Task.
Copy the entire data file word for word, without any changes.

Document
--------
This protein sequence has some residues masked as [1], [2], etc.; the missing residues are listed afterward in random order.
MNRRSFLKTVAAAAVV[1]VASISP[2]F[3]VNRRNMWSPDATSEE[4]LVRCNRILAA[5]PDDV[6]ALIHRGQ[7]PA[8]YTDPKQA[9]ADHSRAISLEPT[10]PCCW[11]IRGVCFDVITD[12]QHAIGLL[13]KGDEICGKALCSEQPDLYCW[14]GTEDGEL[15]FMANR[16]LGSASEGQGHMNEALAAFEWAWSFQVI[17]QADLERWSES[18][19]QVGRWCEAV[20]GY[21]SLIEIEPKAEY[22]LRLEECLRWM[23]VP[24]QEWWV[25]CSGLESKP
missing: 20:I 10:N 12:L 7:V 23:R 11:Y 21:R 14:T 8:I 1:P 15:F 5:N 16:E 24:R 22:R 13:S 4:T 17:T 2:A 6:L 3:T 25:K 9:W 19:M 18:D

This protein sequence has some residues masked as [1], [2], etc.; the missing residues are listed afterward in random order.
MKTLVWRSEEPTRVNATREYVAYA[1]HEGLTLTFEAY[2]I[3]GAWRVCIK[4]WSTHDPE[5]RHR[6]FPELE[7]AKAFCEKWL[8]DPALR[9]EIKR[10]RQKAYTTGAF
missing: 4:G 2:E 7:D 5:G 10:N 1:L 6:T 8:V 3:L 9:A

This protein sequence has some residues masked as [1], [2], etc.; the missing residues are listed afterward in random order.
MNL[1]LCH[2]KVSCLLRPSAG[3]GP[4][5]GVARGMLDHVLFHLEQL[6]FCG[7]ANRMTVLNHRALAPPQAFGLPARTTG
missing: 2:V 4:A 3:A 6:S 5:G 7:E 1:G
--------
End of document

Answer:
This protein sequence has some residues masked as [1], [2], etc.; the missing residues are listed afterward in random order.
MNRRSFLKTVAAAAVV[1]VASISP[2]F[3]VNRRNMWSPDATSEE[4]LVRCNRILAA[5]PDDV[6]ALIHRGQ[7]PA[8]YTDPKQA[9]ADHSRAISLEPT[10]PCCW[11]IRGVCFDVITD[12]QHAIGLL[13]KGDEICGKALCSEQPDLYCW[14]GTEDGEL[15]FMANR[16]LGSASEGQGHMNEALAAFEWAWSFQVI[17]QADLERWSES[18][19]QVGRWCEAV[20]GY[21]SLIEIEPKAEY[22]LRLEECLRWM[23]VP[24]QEWWV[25]CSGLESKP
missing: 20:I 10:N 12:L 7:V 23:R 11:Y 21:R 14:T 8:I 1:P 15:F 5:N 16:E 24:R 22:R 13:S 4:T 17:T 2:A 6:L 3:T 25:K 9:W 19:M 18:D

This protein sequence has some residues masked as [1], [2], etc.; the missing residues are listed afterward in random order.
MKTLVWRSEEPTRVNATREYVAYA[1]HEGLTLTFEAY[2]I[3]GAWRVCIK[4]WSTHDPE[5]RHR[6]FPELE[7]AKAFCEKWL[8]DPALR[9]EIKR[10]RQKAYTTGAF
missing: 4:G 2:E 7:D 5:G 10:N 1:L 6:T 8:V 3:L 9:A

This protein sequence has some residues masked as [1], [2], etc.; the missing residues are listed afterward in random order.
MNL[1]LCH[2]KVSCLLRPSAG[3]GP[4][5]GVARGMLDHVLFHLEQL[6]FCG[7]ANRMTVLNHRALAPPQAFGLPARTTG
missing: 2:V 4:A 3:A 6:S 5:G 7:E 1:G